Children; 1. Thomas, baptized at Boston, March 9, 1634; died November 7, 1655, unmarried. 2. John, baptized June 28, 1635; died young. 3. Margaret, baptized at Boston, died young. 4. Samuel, baptized August 2, 1639; died April 17, 1643. 5. Ann, born October 16, 1641; married Edward Hilton. Children of second wife: 6. Theophilus, born October 31, 1644, at Salisbury; died 1713, at Exeter. 7. Mary, born April 21, 1646, died December 28, 1646. 8. Byley, born September 27, 1647. 9. Mary, born January 6, 1649-50. 10. Thomas, one of the selectmen of Exeter, 1694. Children of third wife: 11. Elizabeth, born 1652. 12. Stephen, mentioned below. 13. James, born 1662. 14. Timothy, died before 1702. 15. Abigail. 16. Dorothy. 17. Rebecca. 18. Samuel, died 1732.

(III) Stephen, son of Rev. Samuel Dudley, as born at Exeter, New Hampshire, and married, December 24, 1684, Sarah, daughter of Hon. John Gilman, of Exeter. She was born February 25, 1667, and died January 24, 1713. He married (second) Mary Tying; (third) Mercy Gilman, who survived him. He was a farmer of Exeter. He wrote a fair hand, though he made his mark in executing his will. Dean Dudley says: "He ought to have hired a teacher and kept a school in his house, but he left the care of the young children too much to their mother. However, Stephen's disposition was very much like his father's. Like his father, he avoided public preferments and chose a quiet, private life. Like his father he married early and often, and enjoyed having a swarm of children around him; and like his father he looked coldly upon sectarian affairs, being indifferent about riches or honors to this name". His will was dated February 17, 1734-35 and proved May 13, 1735. Children; 1. Samuel, born December 19, 1685; died February 16, 1718. 2. Stephen, born March 10, 1688. 3. James, born June 11, 1690; died September 4, 1746. 4. John, born October 4, 1692; killed by the Indians, June 23, 1710, at Poplin, New Hampshire, after a brave resistance alone against many. 5. Nicholas, born august 27, 1694; mentioned below. 6. Joanna, born 1697. 7. Trueworthy, born 1700. 8. Joseph, born 1702. 9. Abigail, married Mr. Lyford, of Exeter. 10, Sarah, born January 15, 1706. 11. Elizabeth, married Simon Gilman.

(IV) Nicholas, son of Stephen Dudley, was born August 27, 1694, and died in 1766. He married Elizabeth Gordon, and resided at Brentwood, New Hampshire, where their children were born. Children: 1. Captain John, born 1723. 2. Byley, 1725; mentioned below. 3. Trueworthy, 1727. 4. Joseph, 1728. 5. Sarah. 6. Betsey, married Benjamin Hill.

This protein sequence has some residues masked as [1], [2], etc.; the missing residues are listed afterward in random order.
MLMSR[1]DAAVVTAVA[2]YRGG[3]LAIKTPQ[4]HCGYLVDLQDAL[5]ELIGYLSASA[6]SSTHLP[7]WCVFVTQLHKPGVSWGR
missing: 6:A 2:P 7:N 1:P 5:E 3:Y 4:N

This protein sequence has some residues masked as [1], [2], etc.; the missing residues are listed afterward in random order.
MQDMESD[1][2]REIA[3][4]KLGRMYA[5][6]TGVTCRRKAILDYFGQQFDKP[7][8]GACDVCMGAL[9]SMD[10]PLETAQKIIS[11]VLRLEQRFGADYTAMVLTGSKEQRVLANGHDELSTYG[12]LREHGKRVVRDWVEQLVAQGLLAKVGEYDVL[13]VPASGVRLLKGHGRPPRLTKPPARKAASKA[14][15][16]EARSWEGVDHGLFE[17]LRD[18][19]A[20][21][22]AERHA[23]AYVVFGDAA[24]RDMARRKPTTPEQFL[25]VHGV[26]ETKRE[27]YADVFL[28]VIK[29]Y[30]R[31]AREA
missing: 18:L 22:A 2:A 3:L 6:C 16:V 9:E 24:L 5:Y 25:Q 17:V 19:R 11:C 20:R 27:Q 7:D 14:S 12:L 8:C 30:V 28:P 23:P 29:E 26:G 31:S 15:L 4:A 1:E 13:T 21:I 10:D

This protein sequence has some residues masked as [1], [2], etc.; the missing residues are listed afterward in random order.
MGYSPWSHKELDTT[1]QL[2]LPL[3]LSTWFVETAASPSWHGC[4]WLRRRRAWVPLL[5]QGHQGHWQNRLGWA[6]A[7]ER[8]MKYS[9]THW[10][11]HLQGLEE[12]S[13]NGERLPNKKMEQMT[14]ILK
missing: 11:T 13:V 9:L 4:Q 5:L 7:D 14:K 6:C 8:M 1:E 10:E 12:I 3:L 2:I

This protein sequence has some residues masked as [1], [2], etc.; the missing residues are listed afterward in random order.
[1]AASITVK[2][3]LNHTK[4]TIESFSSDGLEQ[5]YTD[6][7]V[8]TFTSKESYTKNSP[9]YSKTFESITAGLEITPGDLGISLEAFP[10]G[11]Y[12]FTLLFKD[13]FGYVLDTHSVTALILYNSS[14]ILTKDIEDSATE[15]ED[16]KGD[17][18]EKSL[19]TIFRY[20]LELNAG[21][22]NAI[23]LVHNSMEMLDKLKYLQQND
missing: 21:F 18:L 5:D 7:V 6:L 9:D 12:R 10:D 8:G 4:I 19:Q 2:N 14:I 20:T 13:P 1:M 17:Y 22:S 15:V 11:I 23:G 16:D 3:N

(V) Byley, son of Nicholas Dudley, was born in 1725, in Brentwood, New Hampshire, and died at Fisherfield, now Newbury, New Hampshire. He married (first) -------------- Stone; (second) Mrs. Lufkin, widow. Children: 1. Jonathan S., died in the Revolution, in New York State. 2. Trueworthy, married (first) Sarah -----------; (second) Anna McWilliams. 3. Sarah. 4. John, mentioned below.

(VI) John, son of Byley Dudley.

(VII) Biley, or Byley, Dudley, son of John Dudley, settled in Windsor, Vermont. Of this family the records shoe that Abiah Dudley died in Windsor in 1838. Charles Dudley in 1842, and Eva Dudley in 1864.

(VIII) James smith, son of Biley Dudley, was born in Windham September 21, 1826. In 1832 when but a small boy, he removed to Franklin County, new York, and was educated there in the public schools. He engaged in the manufacture of potato starch, and was also a general merchant and farmer. He became one of the leading citizens of the town of constable, and was supervisor and assessor. He was one of the original members of the Republican Party, and in 1850 was one of the seven men in the town who voted for John C. Fremont for president.

In religion he was a Methodist. He died March 9, 1909. He married, May 209, 1854, Sarah Maria Hastings, born February 21, 1831, died March 7, 1909, daughter of Joseph Hastings. Children: 1. Harvey James, mentioned below. 2. George K., born June 2, 1861. 3. Eva b., born July 10, 1863; married Sheridan Beebe, of Constable. 4. Clara B., born January 9, 1876, married LeRoy E. Buell, of Constable.